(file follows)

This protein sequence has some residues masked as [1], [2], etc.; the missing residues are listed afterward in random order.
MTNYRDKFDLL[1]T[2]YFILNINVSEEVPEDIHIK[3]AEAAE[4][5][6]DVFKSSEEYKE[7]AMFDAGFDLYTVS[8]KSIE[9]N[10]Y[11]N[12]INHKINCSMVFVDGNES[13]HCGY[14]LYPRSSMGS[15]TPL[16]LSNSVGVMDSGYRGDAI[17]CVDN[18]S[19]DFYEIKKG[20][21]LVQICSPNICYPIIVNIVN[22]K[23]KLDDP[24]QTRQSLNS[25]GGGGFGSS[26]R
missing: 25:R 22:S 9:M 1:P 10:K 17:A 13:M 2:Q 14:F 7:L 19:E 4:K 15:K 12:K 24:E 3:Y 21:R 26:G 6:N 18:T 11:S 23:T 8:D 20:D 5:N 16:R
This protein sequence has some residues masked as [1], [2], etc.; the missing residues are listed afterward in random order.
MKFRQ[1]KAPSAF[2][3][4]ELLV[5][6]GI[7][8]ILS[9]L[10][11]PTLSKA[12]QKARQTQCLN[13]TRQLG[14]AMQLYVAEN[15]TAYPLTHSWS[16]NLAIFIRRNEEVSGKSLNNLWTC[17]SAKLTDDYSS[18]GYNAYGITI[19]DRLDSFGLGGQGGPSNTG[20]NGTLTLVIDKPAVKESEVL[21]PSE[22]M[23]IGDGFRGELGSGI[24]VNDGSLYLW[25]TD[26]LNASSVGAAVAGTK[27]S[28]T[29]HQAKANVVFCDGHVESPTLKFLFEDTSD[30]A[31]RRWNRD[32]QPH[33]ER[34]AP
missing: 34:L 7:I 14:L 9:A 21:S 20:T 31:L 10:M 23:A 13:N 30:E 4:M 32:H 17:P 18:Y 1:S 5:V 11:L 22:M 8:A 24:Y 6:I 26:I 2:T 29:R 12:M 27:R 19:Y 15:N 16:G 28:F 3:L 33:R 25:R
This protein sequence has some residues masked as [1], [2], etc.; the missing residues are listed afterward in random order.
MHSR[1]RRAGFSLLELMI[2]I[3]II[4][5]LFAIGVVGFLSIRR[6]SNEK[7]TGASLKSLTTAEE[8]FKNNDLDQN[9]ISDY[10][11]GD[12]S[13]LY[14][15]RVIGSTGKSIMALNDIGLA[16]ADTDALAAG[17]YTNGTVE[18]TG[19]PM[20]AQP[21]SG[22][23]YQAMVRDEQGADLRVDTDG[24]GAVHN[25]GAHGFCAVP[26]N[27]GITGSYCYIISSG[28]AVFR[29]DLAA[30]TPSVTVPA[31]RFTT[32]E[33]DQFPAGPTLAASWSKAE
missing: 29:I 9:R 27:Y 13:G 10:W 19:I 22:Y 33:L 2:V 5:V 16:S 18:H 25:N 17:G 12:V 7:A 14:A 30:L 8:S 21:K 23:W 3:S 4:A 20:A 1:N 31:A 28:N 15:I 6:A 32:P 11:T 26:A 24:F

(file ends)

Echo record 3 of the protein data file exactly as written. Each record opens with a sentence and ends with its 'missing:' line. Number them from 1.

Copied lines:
This protein sequence has some residues masked as [1], [2], etc.; the missing residues are listed afterward in random order.
MHSR[1]RRAGFSLLELMI[2]I[3]II[4][5]LFAIGVVGFLSIRR[6]SNEK[7]TGASLKSLTTAEE[8]FKNNDLDQN[9]ISDY[10][11]GD[12]S[13]LY[14][15]RVIGSTGKSIMALNDIGLA[16]ADTDALAAG[17]YTNGTVE[18]TG[19]PM[20]AQP[21]SG[22][23]YQAMVRDEQGADLRVDTDG[24]GAVHN[25]GAHGFCAVP[26]N[27]GITGSYCYIISSG[28]AVFR[29]DLAA[30]TPSVTVPA[31]RFTT[32]E[33]DQFPAGPTLAASWSKAE
missing: 29:I 9:R 27:Y 13:G 10:W 19:I 22:Y 33:L 2:V 5:V 16:S 18:H 25:N 17:G 12:V 7:A 14:A 30:L 8:S 21:K 23:W 3:S 4:A 20:A 1:N 31:A 28:N 15:I 6:A 32:P 11:T 26:A 24:F